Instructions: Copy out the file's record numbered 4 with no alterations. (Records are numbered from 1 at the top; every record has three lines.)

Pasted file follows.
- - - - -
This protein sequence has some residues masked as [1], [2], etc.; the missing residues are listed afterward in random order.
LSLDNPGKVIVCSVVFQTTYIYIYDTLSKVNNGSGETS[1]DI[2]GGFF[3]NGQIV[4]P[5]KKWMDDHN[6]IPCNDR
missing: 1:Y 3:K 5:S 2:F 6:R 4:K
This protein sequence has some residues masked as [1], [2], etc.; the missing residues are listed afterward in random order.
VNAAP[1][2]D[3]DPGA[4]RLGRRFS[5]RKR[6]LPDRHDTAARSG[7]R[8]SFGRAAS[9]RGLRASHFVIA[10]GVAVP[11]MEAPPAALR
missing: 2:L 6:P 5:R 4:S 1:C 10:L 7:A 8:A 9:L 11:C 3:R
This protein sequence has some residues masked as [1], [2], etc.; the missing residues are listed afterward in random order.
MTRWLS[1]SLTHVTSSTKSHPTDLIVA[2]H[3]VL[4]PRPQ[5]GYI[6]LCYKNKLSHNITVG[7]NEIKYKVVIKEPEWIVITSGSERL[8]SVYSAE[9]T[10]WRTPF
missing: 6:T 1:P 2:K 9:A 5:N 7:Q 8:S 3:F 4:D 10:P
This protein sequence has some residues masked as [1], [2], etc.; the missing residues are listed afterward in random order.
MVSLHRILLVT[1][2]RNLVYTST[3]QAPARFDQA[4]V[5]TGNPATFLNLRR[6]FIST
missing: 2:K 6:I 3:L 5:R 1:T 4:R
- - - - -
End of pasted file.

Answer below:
This protein sequence has some residues masked as [1], [2], etc.; the missing residues are listed afterward in random order.
MVSLHRILLVT[1][2]RNLVYTST[3]QAPARFDQA[4]V[5]TGNPATFLNLRR[6]FIST
missing: 2:K 6:I 3:L 5:R 1:T 4:R